Be Aware of FOMO When Planning Your Next Video Campaign

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Dr. Oz feeling luxurious on a Turkish Airlines flight. Professional mountain bike athlete Kyle Strait partnering with Red Bull. Any online flash sale.

These are all examples of marketing campaigns that not only delighted consumers, but grabbed their attention, and got them to engage with brands and make purchases on a highly effective level.

Why did these campaigns work so well? One of the reasons is because of the fear of missing out on something—commonly known as fear of missing out, or FOMO.

For marketers, this is a powerful and well-known emotion that we sometimes try to capitalize on. You know that your product is the next big wave in finance, tech, health, fitness, or several other possible categories—but you want your potential customers to feel the same urgency you do.

One powerful way to create FOMO is with video. It’s an effective way to incite a positive emotional reaction in your target audience and consumers, but your content has to be genuinely relevant and valuable first.

Examples of FOMO marketing that work

We’ve seen FOMO in videos working really well with travel campaigns, for example. Successful travel videos inspire that feeling in consumers that they’re missing out on a fabulous vacation or destination, and therefore, result in longer engagement times.

They’ll also often inspire clicks through to the site, consideration of a purchase, and even the actual purchase itself of different travel related products and services.

This video nails FOMO perfectly:

This Visit Pittsburgh campaign ran on Taboola, and was able to keep an audience engaged for a while; a long while. The colorful images, movement and action in the video helped to inspire this reaction in their target audience.

When people saw how much fun Pittsburgh could be, they started feeling that small twinge of FOMO and started considering a visit.

Not all of your campaigns will be in video format, and for the text-based content, FOMO is still a useful marketing tool. Similar to our example title above, you’re going to want to think about using titles or text that incites emotion like this:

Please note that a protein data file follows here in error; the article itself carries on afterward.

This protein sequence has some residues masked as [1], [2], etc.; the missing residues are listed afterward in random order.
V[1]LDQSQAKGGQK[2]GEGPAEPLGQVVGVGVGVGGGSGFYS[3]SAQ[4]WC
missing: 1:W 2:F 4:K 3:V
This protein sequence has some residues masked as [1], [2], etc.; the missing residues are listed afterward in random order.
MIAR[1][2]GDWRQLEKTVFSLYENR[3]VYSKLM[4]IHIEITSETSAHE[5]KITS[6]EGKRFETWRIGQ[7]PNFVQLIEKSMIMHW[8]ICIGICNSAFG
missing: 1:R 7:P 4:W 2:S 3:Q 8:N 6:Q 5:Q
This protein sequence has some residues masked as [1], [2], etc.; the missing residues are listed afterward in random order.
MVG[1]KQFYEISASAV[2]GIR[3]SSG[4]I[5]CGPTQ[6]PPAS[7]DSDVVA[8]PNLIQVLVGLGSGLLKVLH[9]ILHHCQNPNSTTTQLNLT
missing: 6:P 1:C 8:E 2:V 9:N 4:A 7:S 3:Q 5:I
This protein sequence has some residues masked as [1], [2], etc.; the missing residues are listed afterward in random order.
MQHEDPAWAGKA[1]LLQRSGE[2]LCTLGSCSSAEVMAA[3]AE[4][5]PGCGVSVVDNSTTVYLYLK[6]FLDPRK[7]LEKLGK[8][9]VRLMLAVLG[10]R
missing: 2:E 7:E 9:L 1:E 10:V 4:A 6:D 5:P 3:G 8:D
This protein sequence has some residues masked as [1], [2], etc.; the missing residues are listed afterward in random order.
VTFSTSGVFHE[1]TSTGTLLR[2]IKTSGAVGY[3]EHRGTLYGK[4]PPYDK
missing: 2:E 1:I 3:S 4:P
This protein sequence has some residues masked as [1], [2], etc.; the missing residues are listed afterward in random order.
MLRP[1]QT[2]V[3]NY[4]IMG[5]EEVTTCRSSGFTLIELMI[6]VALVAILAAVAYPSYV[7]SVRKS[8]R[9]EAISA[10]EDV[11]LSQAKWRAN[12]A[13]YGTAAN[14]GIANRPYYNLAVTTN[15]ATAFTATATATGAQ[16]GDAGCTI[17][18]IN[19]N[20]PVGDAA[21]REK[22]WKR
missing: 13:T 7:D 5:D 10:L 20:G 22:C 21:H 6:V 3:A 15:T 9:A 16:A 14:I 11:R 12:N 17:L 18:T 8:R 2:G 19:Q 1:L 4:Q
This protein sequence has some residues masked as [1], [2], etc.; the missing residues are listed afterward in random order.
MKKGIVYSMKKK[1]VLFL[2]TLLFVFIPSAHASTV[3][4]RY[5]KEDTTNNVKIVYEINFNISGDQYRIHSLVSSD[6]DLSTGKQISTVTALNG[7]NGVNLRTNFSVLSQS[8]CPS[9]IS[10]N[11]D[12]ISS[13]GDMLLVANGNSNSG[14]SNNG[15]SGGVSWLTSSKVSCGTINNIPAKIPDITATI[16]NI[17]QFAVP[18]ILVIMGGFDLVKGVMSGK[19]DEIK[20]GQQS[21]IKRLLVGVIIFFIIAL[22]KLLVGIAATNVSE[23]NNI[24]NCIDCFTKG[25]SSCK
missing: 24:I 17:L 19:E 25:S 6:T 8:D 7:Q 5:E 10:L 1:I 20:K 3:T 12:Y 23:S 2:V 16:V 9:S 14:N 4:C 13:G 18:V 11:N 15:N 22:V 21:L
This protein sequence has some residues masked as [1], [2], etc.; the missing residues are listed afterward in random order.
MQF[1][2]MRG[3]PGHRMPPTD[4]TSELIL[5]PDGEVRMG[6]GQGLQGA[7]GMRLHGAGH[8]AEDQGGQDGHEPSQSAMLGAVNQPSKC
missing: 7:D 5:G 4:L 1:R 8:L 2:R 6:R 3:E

“Don’t Buy Your Next Smartphone Before Checking out This Site”

This title alludes to the idea that there is important information about smartphones that the reader may not know about, and that if the reader does not view the site, they could potentially miss out on something—like the opportunity to save money, or a better quality smartphone.

Here’s why these campaigns were so successful.

We took a deep dive into research that’s related to FOMO, to try to understand why it impacts us so much. There were two main reasons that came up—one related to the feeling of community and the other related to our tendency to avoid loss.

1) Consumers want to feel connected and included

One of the most basic psychological needs, as described by two human motivation researchers, is called psychological relatedness, or closeness with others.

Many of people binge watch certain TV series, not only because they’re really good, but also so they can chime in on the pop culture conversation that you have with your colleagues at the water cooler. Many times, clicking, binge watching and scrolling through notifications makes us feel part of the greater group.

When it comes to content marketing, we are fine with devoting a few minutes of our day when we click that headline to find out about a hot new product, a city that’s getting a lot of visitors or what our favorite influencer is vlogging about now.

We don’t want to lose out on potential knowledge and acceptance. So, we click. We watch. We consume—all to win the battle against the FOMO.

2) We hate missing out

FOMO also works incredibly well because of the intensity of which people feel loss. Nobel prize winner Daniel Kahneman who is well known for his book Thinking Fast and Slow, where he studied different human tendencies and how they impact our decisions.

One of his major theories discusses the tendency to prefer avoiding a loss even more than acquiring an equivalent gain.

This tendency is one explanation for why FOMO is so impactful. If we don’t click on that headline, or don’t think about visiting Hawaii after watching that video, a powerful feeling of potential loss arises, which motivates us to take action. 

When you’re able to create a video that not only promotes your product and explains why it’s so wonderful, but also hits that FOMO nerve, even just a bit, you’ll be increasing your chance of post-watch or post-click actions.

FOMO is real. When you’re producing your next marketing video, take into account that a feeling of missing out and that strong desire to be included in a community.

Rachel Zalta

https://www.relevance.com/wp-content/uploads/2018/07/rzalta-91-150x150.jpgRachel Zalta is a member of the Content Strategy team at Taboola. Her role involves psychological research into the performance of content across the web, including insight-driven analysis through A/B testing, data tracking, and other methods. Rachel holds a master’s degree in Social and Organizational Psychology from Bar-Ilan University, and has previously conducted research for the IDF Intelligence Corps and for companies such as ClickTale and Q-XT.

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